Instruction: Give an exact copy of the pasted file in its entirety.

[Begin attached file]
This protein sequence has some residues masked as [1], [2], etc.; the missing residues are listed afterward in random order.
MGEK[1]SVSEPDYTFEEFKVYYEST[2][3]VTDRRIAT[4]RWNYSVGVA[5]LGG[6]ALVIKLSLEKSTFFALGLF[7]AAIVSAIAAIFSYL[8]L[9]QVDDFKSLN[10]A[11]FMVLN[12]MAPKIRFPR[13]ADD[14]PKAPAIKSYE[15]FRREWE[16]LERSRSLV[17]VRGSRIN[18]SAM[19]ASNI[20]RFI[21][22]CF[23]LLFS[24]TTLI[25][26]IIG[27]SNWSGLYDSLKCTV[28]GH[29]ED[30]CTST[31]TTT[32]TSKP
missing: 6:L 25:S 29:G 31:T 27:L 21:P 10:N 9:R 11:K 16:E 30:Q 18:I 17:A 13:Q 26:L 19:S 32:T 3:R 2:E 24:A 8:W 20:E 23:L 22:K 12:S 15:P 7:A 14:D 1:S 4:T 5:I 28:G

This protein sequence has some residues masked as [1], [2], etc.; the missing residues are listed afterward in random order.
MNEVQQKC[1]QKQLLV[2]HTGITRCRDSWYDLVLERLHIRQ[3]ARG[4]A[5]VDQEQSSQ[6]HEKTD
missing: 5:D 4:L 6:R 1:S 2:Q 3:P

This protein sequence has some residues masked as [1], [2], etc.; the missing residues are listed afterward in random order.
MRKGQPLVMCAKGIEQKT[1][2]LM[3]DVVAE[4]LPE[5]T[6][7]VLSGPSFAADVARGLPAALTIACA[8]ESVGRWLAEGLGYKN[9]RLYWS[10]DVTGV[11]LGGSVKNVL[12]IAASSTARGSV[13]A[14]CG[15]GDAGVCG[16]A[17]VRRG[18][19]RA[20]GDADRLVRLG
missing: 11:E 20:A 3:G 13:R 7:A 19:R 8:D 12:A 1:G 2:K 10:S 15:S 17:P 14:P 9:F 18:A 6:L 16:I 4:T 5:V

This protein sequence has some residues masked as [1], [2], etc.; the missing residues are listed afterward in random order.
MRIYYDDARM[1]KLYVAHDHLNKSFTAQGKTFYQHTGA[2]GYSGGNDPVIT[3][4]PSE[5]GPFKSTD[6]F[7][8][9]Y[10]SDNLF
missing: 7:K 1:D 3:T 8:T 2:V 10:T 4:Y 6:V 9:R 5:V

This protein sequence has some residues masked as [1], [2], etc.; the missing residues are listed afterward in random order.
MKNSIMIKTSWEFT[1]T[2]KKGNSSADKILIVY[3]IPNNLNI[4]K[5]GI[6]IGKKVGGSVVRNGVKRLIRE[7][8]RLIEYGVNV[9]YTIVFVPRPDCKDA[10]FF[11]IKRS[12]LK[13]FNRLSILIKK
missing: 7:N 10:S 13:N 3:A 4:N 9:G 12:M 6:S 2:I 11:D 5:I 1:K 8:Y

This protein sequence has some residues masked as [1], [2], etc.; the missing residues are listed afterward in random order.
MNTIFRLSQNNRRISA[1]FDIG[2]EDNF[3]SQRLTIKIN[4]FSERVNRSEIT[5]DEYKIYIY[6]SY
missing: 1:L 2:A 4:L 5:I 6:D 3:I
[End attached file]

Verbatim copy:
This protein sequence has some residues masked as [1], [2], etc.; the missing residues are listed afterward in random order.
MGEK[1]SVSEPDYTFEEFKVYYEST[2][3]VTDRRIAT[4]RWNYSVGVA[5]LGG[6]ALVIKLSLEKSTFFALGLF[7]AAIVSAIAAIFSYL[8]L[9]QVDDFKSLN[10]A[11]FMVLN[12]MAPKIRFPR[13]ADD[14]PKAPAIKSYE[15]FRREWE[16]LERSRSLV[17]VRGSRIN[18]SAM[19]ASNI[20]RFI[21][22]CF[23]LLFS[24]TTLI[25][26]IIG[27]SNWSGLYDSLKCTV[28]GH[29]ED[30]CTST[31]TTT[32]TSKP
missing: 6:L 25:S 29:G 31:T 27:L 21:P 10:N 9:R 11:K 16:E 30:Q 18:I 17:A 13:Q 26:L 19:S 32:T 3:R 2:E 24:A 8:W 20:E 23:L 22:K 12:S 15:P 7:A 14:D 1:S 4:T 5:I 28:G

This protein sequence has some residues masked as [1], [2], etc.; the missing residues are listed afterward in random order.
MNEVQQKC[1]QKQLLV[2]HTGITRCRDSWYDLVLERLHIRQ[3]ARG[4]A[5]VDQEQSSQ[6]HEKTD
missing: 5:D 4:L 6:R 1:S 2:Q 3:P

This protein sequence has some residues masked as [1], [2], etc.; the missing residues are listed afterward in random order.
MRKGQPLVMCAKGIEQKT[1][2]LM[3]DVVAE[4]LPE[5]T[6][7]VLSGPSFAADVARGLPAALTIACA[8]ESVGRWLAEGLGYKN[9]RLYWS[10]DVTGV[11]LGGSVKNVL[12]IAASSTARGSV[13]A[14]CG[15]GDAGVCG[16]A[17]VRRG[18][19]RA[20]GDADRLVRLG
missing: 11:E 20:A 3:G 13:R 7:A 19:R 8:D 12:A 1:G 2:K 10:S 15:S 17:P 14:P 9:F 18:A 6:L 16:I 4:T 5:V

This protein sequence has some residues masked as [1], [2], etc.; the missing residues are listed afterward in random order.
MRIYYDDARM[1]KLYVAHDHLNKSFTAQGKTFYQHTGA[2]GYSGGNDPVIT[3][4]PSE[5]GPFKSTD[6]F[7][8][9]Y[10]SDNLF
missing: 7:K 1:D 3:T 8:T 2:V 10:T 4:Y 6:V 9:R 5:V

This protein sequence has some residues masked as [1], [2], etc.; the missing residues are listed afterward in random order.
MKNSIMIKTSWEFT[1]T[2]KKGNSSADKILIVY[3]IPNNLNI[4]K[5]GI[6]IGKKVGGSVVRNGVKRLIRE[7][8]RLIEYGVNV[9]YTIVFVPRPDCKDA[10]FF[11]IKRS[12]LK[13]FNRLSILIKK
missing: 7:N 10:S 13:N 3:A 4:N 9:G 12:M 6:S 2:I 11:D 5:I 1:K 8:Y

This protein sequence has some residues masked as [1], [2], etc.; the missing residues are listed afterward in random order.
MNTIFRLSQNNRRISA[1]FDIG[2]EDNF[3]SQRLTIKIN[4]FSERVNRSEIT[5]DEYKIYIY[6]SY
missing: 1:L 2:A 4:L 5:I 6:D 3:I